While communicating a strong ROI message has always proven difficult for technology companies, 2020 has made it even harder as attack surfaces expanded and new threats exposed additional company vulnerabilities. With a shortage of resources, companies responded to major disruption across their organization, leading to consistent reevaluation of funds. Fortunately, this doesn’t mean that security budgets will be slashed. According to EY, while 73% of organizations anticipate budget changes to their cybersecurity program, 32% of those organizations expect an increase in funding to help respond to these expanded threats.
When operating within this challenging environment, effective ROI messaging is more important than ever in order to drive sales and adoption of these new and effective security measures, as well as prioritize a balance between savings and innovation. Aside from helping to justify planned purchases, proper ROI-focused communications can help with the approval for unbudgeted purchases, and to proceed with two competing projects instead of having to choose between them. This approach means organizations won’t have to choose between saving money and protecting their company.
With that said, the world is currently saturated with ROI messaging, so moving into the new year, credibility is key. This can be shown with an ROI analysis and proof points for saving and better long-term security investment.
Be Proactive & Upfront
When communicating about ROI, all objectives must be addressed at the very beginning of any conversation, agreeing that most ROI calculations are full of unrealistic “soft savings” that do not stand out among long-term planning. Any vague promises of savings that involve eliminating employee roles or increasing customer satisfaction are unrealistic and hard promises to keep. A CFO may immediately ignore such guarantees and look to actual hard savings, using a company’s own unique customer data. Extra steps should also be taken to have ROI methodologies reviewed and validated by an independent third party in order to show true savings and value.
As an example, let’s look at the forecast made by Gartner around the spending on data center systems. There was a 10.3% decrease in spending on data centers in 2020, due to limited cash flow amid COVID-19 challenges. Digging deeper, however, this investment is projected to have the second-highest level of growth (5.2%) in 2021 as hyperscalers expedite global data center build outs and organizations again begin data center expansion plans while employees start returning to their physical offices. As a result, Gartner reports data center spending to reach $200 billion in 2021. Discussing these setbacks and market expectations upfront, while keeping the realistic needs of the future in mind, will allow for a productive conversation around ROI with partners and customers.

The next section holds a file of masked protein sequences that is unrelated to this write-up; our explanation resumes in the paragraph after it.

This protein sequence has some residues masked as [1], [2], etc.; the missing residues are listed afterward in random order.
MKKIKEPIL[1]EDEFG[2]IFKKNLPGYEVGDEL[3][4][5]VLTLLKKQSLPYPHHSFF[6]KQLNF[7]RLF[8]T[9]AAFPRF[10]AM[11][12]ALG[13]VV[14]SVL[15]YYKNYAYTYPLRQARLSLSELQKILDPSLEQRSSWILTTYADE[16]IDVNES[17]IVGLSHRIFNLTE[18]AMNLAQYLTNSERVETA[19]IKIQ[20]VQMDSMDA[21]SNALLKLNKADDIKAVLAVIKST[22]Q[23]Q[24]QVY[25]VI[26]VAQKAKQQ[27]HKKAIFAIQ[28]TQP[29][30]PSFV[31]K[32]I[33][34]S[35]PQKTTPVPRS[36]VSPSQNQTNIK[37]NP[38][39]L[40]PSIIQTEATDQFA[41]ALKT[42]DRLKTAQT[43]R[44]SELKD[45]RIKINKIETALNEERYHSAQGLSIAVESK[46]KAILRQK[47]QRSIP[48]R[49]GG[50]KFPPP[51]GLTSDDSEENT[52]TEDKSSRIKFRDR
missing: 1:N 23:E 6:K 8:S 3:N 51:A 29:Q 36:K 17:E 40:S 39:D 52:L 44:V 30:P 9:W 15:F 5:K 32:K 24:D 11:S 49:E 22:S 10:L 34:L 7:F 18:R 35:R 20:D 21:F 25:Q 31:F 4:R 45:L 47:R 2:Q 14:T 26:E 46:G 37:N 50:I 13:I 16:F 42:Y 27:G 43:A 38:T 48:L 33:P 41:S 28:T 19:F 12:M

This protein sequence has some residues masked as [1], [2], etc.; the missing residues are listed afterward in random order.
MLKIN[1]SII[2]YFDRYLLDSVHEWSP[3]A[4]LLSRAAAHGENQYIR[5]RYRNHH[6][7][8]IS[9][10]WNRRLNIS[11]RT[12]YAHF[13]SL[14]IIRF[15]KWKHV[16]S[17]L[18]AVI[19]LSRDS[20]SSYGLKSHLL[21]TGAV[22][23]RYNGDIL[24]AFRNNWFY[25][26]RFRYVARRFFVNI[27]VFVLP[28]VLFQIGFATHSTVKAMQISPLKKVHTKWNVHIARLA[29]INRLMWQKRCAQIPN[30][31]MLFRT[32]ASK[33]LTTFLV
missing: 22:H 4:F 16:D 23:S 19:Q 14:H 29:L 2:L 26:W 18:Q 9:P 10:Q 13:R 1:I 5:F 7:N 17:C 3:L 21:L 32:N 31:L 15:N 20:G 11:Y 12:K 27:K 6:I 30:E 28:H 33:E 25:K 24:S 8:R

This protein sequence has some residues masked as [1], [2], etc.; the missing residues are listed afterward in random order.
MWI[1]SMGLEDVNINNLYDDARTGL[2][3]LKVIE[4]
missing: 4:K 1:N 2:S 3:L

Speak with the Right People
There is a limit to what an organization can do without taking the time to optimize ROI messaging - while communicating with the appropriate audience. No matter how accurate ROI messaging may be, it will fall on deaf ears if you cannot collaborate with the CFO. If a CFO is unavailable, the procurement or finance departments must be involved. These are the folks dealing with the budgets, purchasing decisions, and day-to-day needs of the business.
While the CFO and finance team may not be your typical audience of buyers, it’s often your IT or security buyer who needs to convince the CFO for the extra budget. It’s also the CFO who is going to ask the most ROI-focused questions around contract commitments, value over time, cost-savings, and more, so it’s best to ensure you have the right messaging and responses to handle that conversation.
While metaphorically we look to the new year as a fresh start, there is by no means a fresh start to the world of business, continually plagued by the obstacles and disruptions of the previous year. Organizations will still need to face the ongoing challenges posed by the pandemic, coupled with the consequences of an election year, and these may have long-term effects on the future and recovery.
A solid return on investment will remain key to bringing organizations up to speed on their aggressive cybersecurity journeys. This means being able to do more with less is imperative.
Taking this realistic view might create a dim outlook at first, but it will also encourage organizations to look at their existing tools instead of new ones, in order to save money and maximize existing investments. When investments that capitalize on this ROI messaging around the optimization of current security tools accompanied by new initiatives, it can reinforce a new reality of cost savings.
A logical result of a well-oiled organization is improved cost savings, where the organization can still experience tangible ROI by using effective and innovative cybersecurity solutions. Keeping this in mind while establishing continued credibility when communicating ROI messaging will ensure further protection against growing cybersecurity risks in 2021, while still keeping savings top of mind after a challenging year.
About the author: Shane Buckley is the President and Chief Operating Officer of Gigamon.